Manitoba Justice Minster Kelvin Goertzen said on Tuesday his province would not be following B.C., and instead will focus on cutting off the illicit supply while offering addiction treatment for users.
The threshold of illegal substances allowed in B.C. falls short of the 4.5 grams requested by the province, and that was already deemed too low by some drug-user groups that have criticized the province for failing to adequately consult them.
"The evidence that we have across the country as well as (from) law enforcement and here in British Columbia, as well as the RCMP, is that 85 per cent of the drugs that have been confiscated are under two grams," Bennett said in justifying the government's decision.
However, Garth Mullins, a member of the Vancouver Area Network of Drug Users, which was among the organizations consulted by the B.C. government, said 4.5 grams for a three-day supply was an acceptable threshold based on extensive research the group had done.
Entrenched drug users "hold" multiple drugs and could consume 2.5 grams "for breakfast" so the exemption may not end up helping those who are most at risk of being criminalized, Mullins said.
"What people are buying as 'down' right now often contains, almost always contains, fentanyl to some greater or lesser degree. Fentanyl really rocks your world, but it goes by quick. It's out of your system fast, so if you have a drug habit, you've got to use more frequently."
Bennett said the federal government and B.C. will jointly monitor and evaluate outcomes of the exemption and adapt until the goals of public health and public safety are met.
The City of Vancouver had also forwarded a proposal for decriminalization but is now included in B.C.'s successful application, and Bennett said Toronto Public Health's application is currently the only one under consideration.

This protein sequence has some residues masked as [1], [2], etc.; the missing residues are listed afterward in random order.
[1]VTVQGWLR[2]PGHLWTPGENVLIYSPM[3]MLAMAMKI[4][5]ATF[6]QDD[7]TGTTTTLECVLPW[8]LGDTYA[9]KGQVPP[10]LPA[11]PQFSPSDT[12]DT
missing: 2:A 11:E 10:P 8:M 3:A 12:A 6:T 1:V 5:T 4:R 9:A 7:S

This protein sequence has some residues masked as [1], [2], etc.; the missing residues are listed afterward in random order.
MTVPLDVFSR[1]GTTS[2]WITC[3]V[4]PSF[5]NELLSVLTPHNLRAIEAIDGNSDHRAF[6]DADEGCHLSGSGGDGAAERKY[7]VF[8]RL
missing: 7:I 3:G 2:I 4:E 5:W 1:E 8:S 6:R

"Other jurisdictions that we understand are interested, like Montreal, Edmonton, the Saskatoon police, we haven't received those (proposals) yet," she said.
"We will continue to work with Toronto in the way that we worked with British Columbia to get it to a place that it would be successful."
Unlike in Portugal, for example, decriminalization will not mean forced treatment in B.C., where police have been encouraged by the public safety minster not to charge people, something that will now officially be part of the decriminalization model.
The province will become the first jurisdiction in North America to lift prohibitions on possession of small amounts of so-called hard drugs. In 2020, Oregon decriminalized such possession, but the drugs were still subject to seizure, and those in possession faced a US$100 fine.
Sheila Malcolmson, Bennett's B.C. counterpart, said the approval was sought because shame and fear have kept people from accessing the care they need, while the concern of being criminalized has led many people to hide their addiction and use drugs alone.
"And using alone can mean dying alone, particularly in this climate of tragically increased illicit drug toxicity," she said, adding the focus by police will shift from individual drug users that are stigmatized to enforcement involving organized crime and drug traffickers.
"We will take this year to ready our justice and health systems for this groundbreaking change in Canada," Malcolmson said, adding there is "no magic bullet" to reducing overdose deaths.
This report by The Canadian Press was first published May 31, 2022.
Camille Bains, The Canadian Press